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march/april 2013 edition 279

The GraPeVine

The Vicarage

news from the pArish What lovely feedback from my first edition of The Grapevine! Please remember, if you have anything you’d like to contribute, email me at the address in the banner below, and thank you so much for all your kind comments! Lots going on in the village this month. First off, we have a Jumble Sale on Saturday 23rd between 10am and 1pm at the Jubilee hall. Jumble is still needed and can be donated to Jean at Town Farm, up until the day before. Cakes and raffle prizes also needed. See the advert on the back page of this Grapevine. Next is the annual Easter egg hunt on Sunday 24th March. It kicks off at the Jubilee Hall at 11am, with the hunters going out in groups solving clues and finding goodies around the village. After, there are activities at the hall, a free hot dog, and an Easter egg for every

child. Tickets are £5 and can be bought from Victoria Balls or on the door. Please see the advert on page 9. Finally, there is a fancy dress disco being held at The Lambert Arms on Friday 29th March, from 7.30pm until 1am. The event has proved very popular in the past and is being organised by Friends of Lewknor School. Tickets (from £7) available from any FOLs member, or from Linda Wanstall. Full details on page 10. I’m not sure how many people are aware of the Parish Council website, which has up to date information about the parish, from planning permissions to bin collections. You can find it at: https://sites.google.com/site/ lewknorparishcouncil/. Also as we approach Spring, it might be worth ordering your brown bins by the link from the South Oxfordshie District Council website, or by calling 01749 341247 and paying by D/D. Happy Spring!

from the eDitor if you have any suggestions, or would like to write a regular column, submit a piece to be included in the next edition or have a local photograph new or old, please contact me on the new grapevine email address: grapevinemagazine@hotmail.com. 1


THE GRAPEVINE March/April 2013

James ian denham

On 15th February, a packed congregation of family and friends at Lewknor Parish Church paid tribute to Jim and his dedication to Barn Owl conservation which will be continued by his brother John and John’s son Steven. Both Jim and John’s families wish to thank all those who contributed financially and assisted in any way with the running of the project and all the landowners and farmers who have given permission for conservation work to be carried out on their land. A collection was made at Lewknor Church on 15th February in memory of Jim Denham. This and any further donations will be used to continue the Barn Owl conservation work.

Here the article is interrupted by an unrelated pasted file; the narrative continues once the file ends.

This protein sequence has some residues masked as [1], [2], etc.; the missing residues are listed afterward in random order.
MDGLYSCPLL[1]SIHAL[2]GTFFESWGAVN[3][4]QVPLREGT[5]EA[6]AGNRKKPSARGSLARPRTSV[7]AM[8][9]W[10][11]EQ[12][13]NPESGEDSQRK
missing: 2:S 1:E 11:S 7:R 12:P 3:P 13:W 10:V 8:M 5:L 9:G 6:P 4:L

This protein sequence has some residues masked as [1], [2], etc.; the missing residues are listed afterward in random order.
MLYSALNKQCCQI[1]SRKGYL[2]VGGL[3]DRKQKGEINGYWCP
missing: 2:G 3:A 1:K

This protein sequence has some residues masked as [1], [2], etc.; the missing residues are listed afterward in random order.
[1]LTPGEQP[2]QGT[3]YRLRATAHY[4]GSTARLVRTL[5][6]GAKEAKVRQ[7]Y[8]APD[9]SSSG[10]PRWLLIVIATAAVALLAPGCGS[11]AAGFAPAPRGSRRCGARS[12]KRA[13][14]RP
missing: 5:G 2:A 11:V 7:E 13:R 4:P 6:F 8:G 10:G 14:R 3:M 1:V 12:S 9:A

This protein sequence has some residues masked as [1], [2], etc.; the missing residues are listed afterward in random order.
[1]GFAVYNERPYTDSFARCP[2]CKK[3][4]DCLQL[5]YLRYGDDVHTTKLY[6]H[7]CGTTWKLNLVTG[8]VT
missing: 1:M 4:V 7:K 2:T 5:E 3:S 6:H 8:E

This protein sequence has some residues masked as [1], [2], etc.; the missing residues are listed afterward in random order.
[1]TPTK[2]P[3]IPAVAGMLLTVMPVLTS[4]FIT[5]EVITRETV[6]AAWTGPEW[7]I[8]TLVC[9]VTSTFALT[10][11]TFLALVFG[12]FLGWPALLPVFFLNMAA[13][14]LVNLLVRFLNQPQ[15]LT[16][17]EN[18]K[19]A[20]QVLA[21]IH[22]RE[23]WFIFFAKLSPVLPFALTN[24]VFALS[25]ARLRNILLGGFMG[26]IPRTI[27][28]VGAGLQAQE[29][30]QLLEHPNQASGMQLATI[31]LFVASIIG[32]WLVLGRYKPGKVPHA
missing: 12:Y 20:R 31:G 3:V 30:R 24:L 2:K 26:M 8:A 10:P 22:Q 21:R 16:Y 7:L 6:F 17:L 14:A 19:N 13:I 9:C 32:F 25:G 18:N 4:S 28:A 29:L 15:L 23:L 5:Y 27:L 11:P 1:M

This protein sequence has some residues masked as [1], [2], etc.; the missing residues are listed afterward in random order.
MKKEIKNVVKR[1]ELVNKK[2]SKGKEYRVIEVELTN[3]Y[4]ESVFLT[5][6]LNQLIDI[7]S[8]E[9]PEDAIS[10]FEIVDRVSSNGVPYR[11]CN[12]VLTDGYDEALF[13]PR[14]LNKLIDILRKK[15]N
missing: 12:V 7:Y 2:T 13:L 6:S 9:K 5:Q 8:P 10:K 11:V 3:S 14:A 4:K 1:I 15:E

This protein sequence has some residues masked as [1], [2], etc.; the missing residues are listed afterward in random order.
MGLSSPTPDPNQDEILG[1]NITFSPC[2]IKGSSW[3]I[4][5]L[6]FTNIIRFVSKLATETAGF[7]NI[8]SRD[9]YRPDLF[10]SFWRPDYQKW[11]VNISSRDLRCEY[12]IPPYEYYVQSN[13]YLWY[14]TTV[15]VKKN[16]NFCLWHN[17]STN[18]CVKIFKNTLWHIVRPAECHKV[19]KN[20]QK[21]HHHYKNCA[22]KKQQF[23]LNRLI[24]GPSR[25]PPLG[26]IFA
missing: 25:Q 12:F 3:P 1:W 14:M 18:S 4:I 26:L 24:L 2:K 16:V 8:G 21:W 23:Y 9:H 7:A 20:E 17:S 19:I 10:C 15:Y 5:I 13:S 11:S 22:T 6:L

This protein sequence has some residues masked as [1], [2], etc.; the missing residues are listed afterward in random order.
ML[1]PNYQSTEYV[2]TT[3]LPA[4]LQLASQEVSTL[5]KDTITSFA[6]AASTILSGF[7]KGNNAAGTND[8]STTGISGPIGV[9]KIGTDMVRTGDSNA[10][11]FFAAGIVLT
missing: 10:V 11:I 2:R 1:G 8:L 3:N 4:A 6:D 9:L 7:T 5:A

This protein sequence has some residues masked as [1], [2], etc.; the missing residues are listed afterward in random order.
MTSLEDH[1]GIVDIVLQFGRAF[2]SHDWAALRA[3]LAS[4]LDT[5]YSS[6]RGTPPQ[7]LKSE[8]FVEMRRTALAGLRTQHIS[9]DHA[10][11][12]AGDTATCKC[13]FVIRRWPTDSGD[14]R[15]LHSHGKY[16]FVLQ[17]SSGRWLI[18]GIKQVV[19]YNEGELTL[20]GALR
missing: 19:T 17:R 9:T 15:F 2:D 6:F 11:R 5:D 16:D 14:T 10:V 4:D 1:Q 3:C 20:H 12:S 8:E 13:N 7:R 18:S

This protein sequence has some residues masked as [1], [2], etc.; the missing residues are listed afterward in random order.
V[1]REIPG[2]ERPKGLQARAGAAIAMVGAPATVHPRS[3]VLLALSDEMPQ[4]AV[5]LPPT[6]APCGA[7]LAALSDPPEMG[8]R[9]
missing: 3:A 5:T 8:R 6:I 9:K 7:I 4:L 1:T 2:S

Jim Denham, who died suddenly at is home in Watlington on 3rd February, was well-known by the local farming community for his Barn Owl conservation work. In 1995, Jim was asked by South Midlands Barn Owl Conservation Group, which had been operating in parts of Oxfordshire, south Warwickshire, south Northamptonshire and west Buckinghamshire since 1983, to carry out Barn Owl conservation work, which included the releases of pairs of Barn Owls in his home area using methods which had been employed successfully by the group. Previously, Jim had been studying Tawny and Barn Owls but, in 1995 knew of only one pair of Barn Owls breeding in the Watlington area. In 1996, Jim and his brother John began constructing Barn Owl breeding boxes which were fitted in barns, trees and on telegraph poles. They also constructed small sheds (known as cabins), which were set on four poles, three metres off the ground. All of these types of nestsite were used successfully by the Barn Owls. Between 1996 and 2001, thirteen pairs of Barn Owls and their young were successfully released under Government licence, which was stopped in 2002, when it became illegal to release Barn Owls into the wild. Despite this, pairs of Barn Owls continued to breed successfully in the Watlington area, with fifteen pairs raising seventy young in 2002, and seventeen pairs raising seventytwo young in 2007. Between 1996 and 2012, two hundred and nineteen pairs raised six hundred and eighty fledgling young. Also during this time, the results of Jim and John’s work, together with the work carried out in the other two areas, were published in three peer reviewed scientific papers on Barn Owl release, their habitat and food. These results clearly demonstrated what can be achieved when correct conservation measures are put into place.

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Anyone wishing to make a contribution to this work can contact John Denham at 24 Watlington road, Lewknor, Oxon, ox49 5tt. 4 June 1937 - 3 February 2013.

Oxfordshire AUTISM Alert card

The Oxfordshire Autism Alert Card is available free of charge to anyone in the county with autism. It can be shown if the holder needs:

• Support from their contacts • Help in difficult/stressful situations • Help from police officers or other emergency services • Help on public transport • To explain about autism It will also assist people to identify that they are dealing with someone with autism. If presented with a card, please support the cardholder using the advice on the card and contact their named supporters. The scheme provides free autism training for police and other services.. Autistic Spectrum Conditions Autism is a lifelong developmental disability, caused by differences in the brain, which affects how a person communicates with, and relates to, other people. About 1 in 100 people are autistic, many remain undiagnosed. At the one end of the spectrum, sometimes Asperger’s syndrome, people are very able in many ways, having normal or above average intelligence. It is important to realise that this is not always “useful intelligence” when it comes to everyday situations. Difficulties